Tackle Field Variability with Strategic Inputs

March 8, 2018 02:46 PM

Field preparation, planting and in-season management would sure be a lot easier if all your fields were the same, right? The truth is, managing field variability is a big challenge for most farmers. How can you best match up what’s needed for each zone of your field with what you actually apply, and even get field variability to work in your favor?

Variable-rate planting and applications can help you allocate in-field investments more precisely and place inputs where they will be most effective. You may be able to optimize yield potential by applying fewer inputs in more marginal acres and ramping them up in areas of the field with greater promise.

Here are some tips on creating variable-rate prescriptions to use this season.

1. Have the right equipment.
As long as you have a planter with a hydraulic drive and the capability to adjust planting rates on the fly, you can do variable-rate planting and applications. Make sure your planter system can effectively manage a prescription and then execute it. If you have an older planter without this capability, talk with your trusted advisor about the feasibility of investing in a newer planter. Because it is a big expenditure, be sure it is the right one for you and what you want to accomplish.

2. Don’t go it alone.
There are some online tools that allow you to create your own variable-rate prescriptions. I would not recommend using them. There are many factors that go into creating a variable-rate prescription, and the ability to accurately create and effectively apply them is most effective with the help of your trusted advisor, whether that’s your agronomist, retail seller or ag technology specialist (or all three). You already have enough to do, so keep in mind that staying current with the latest technology is a big part of their jobs.

Reach out to the professionals you work with to take the lead. Talk with them about your goals, your opportunities and your current capabilities. Then they can work on creating a prescription and save you precious time.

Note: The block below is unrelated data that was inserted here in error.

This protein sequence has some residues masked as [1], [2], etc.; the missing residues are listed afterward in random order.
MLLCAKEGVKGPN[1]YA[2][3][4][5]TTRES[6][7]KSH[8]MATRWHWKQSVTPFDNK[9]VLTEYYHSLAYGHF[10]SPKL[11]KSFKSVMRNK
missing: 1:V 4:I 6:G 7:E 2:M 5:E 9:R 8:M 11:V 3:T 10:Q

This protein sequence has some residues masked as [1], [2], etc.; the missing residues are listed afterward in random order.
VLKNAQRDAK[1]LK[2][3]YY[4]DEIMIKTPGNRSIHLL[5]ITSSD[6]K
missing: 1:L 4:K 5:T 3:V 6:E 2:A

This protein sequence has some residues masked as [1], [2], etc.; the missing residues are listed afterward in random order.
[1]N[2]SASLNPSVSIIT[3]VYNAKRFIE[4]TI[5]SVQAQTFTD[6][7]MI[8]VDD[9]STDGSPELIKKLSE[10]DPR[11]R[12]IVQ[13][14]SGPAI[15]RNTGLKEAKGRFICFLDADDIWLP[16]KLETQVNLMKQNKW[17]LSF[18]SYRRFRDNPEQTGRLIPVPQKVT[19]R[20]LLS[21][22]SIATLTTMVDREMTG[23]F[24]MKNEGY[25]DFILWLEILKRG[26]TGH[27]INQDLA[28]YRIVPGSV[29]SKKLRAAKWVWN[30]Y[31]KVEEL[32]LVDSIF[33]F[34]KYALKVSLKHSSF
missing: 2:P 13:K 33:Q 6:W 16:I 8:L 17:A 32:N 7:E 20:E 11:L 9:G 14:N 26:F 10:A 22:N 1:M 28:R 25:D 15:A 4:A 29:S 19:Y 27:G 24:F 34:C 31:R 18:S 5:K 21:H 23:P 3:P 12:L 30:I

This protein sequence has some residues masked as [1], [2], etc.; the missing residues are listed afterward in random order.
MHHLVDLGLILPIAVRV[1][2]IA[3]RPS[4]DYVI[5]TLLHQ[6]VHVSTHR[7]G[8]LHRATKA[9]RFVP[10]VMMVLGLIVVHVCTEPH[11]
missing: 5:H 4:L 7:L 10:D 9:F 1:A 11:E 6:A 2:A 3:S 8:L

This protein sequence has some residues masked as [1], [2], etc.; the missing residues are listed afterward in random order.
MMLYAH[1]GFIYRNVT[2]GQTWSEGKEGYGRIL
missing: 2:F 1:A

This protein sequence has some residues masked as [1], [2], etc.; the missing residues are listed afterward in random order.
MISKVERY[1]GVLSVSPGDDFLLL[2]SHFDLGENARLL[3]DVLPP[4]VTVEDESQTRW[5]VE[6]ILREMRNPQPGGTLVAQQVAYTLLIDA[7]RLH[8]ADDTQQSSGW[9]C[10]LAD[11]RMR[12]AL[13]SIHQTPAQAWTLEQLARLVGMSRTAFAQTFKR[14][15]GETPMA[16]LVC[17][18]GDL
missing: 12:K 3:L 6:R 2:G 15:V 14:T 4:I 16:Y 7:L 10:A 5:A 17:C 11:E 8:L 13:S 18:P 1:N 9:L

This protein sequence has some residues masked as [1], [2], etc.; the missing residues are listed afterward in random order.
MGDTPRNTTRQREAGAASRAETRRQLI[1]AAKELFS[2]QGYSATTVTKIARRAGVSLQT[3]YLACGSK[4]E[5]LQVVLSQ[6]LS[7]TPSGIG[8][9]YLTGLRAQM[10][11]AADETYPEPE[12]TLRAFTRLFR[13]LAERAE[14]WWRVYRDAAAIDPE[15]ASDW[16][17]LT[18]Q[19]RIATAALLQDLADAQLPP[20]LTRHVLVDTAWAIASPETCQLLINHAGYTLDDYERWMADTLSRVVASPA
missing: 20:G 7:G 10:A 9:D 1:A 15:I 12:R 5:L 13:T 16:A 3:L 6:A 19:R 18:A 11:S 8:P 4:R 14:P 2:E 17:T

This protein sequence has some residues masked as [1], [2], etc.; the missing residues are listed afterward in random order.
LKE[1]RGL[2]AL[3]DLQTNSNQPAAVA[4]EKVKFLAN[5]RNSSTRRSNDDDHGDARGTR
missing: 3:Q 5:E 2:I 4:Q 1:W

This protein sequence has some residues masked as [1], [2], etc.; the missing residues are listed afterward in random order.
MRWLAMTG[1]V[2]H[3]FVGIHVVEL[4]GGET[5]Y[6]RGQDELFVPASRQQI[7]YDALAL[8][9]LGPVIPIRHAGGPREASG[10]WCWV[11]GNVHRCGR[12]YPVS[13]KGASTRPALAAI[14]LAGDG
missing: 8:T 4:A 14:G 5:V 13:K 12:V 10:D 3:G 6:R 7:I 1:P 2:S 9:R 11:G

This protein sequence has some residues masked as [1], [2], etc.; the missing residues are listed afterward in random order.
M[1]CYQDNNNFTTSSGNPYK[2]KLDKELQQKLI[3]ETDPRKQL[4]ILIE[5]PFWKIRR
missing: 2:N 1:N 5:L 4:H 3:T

3. Place seed properly.
A professionally prepared field prescription will help you place the right seed in the right spot at the right rate. Essentially, the prescription is a map your planter monitor reads that lets it know which zones of your fields will get what rates of seed.

Many ag technology programs allow your agronomist to create zones for different areas, with each aspect of your field comprising a “layer” of the prescription map. Those layers can include variables such as soil type, historical yield data and previous fertility rates. It also includes your unique knowledge of your fields. Taken together, these factors go into creating a map that will let your planter know what plant populations to use in different areas of the field to achieve optimal yield and return on investment outcomes.

4. Know the pop per crop.
Because of their distinct physiologies, most crops require different amounts of seed to realize optimal yield potential. For corn, it makes sense to increase planting populations on higher-producing areas to try to improve ear quality and decrease rates on poorer-performing areas.

With soybeans, planting rates can often be reduced on more productive acres and increased in lower-producing areas. Soybean plants that grow too tall can have issues with lodging, particularly if their populations are too high on productive soils. Backing off on populations allows soybean plants to branch out and add more pods rather than just working on getting tall with fewer pods.


5. Apply nutrients as required.
Soil sampling is a good first step for any fertility program, and using historical yield data, in-season imagery or other available satellite imagery helps increase prescription accuracy. Work with your trusted advisor to determine optimal soil test timing.

Proper nutrient management can help you budget more appropriately, thereby optimizing your return on investment potential. For example, you may have an area in your field that requires more lime than another. It doesn’t make sense to put the same rate of lime on both places.

Placing the proper amount of lime where it is needed and cutting back or eliminating it from areas that won’t provide you with better return potential helps you allot your nutrient budget more accurately. You can also use variable-rate prescriptions to allocate other inputs, such as fungicide applications.

Don’t forget that your soil has only so much nutrient-holding capacity. Unused, excess nutrients don’t do your soil, your crop, the environment or your pocketbook any good.

Case in point
I recently worked with a farmer who had sections of a corn field that weren’t performing as well as the rest of the field. So instead of straight-rate seeding the field, we created zones around the trouble areas to drop population in the prescription and reduce competition. One of these problem areas was a low, gravely 14-acre stretch along a railroad track, where we dropped the population 4,000 seeds per acre from the average.

We were able to maximize the yield in this area from a historical average of 115 bushels per acre to around 150 bushels per acre. The area was still low-performing, but we reduced the seed input for those 14 acres and brought the yield up. To the farmer, it was a win-win.

Bottom line: Make your inputs count
No two fields are created equal. The goal of any variable-rate prescription is to improve ROI potential by prioritizing input allocations. Talk with your agronomist today about how you can partner to create the prescriptions that work best with your field variability and your budget.

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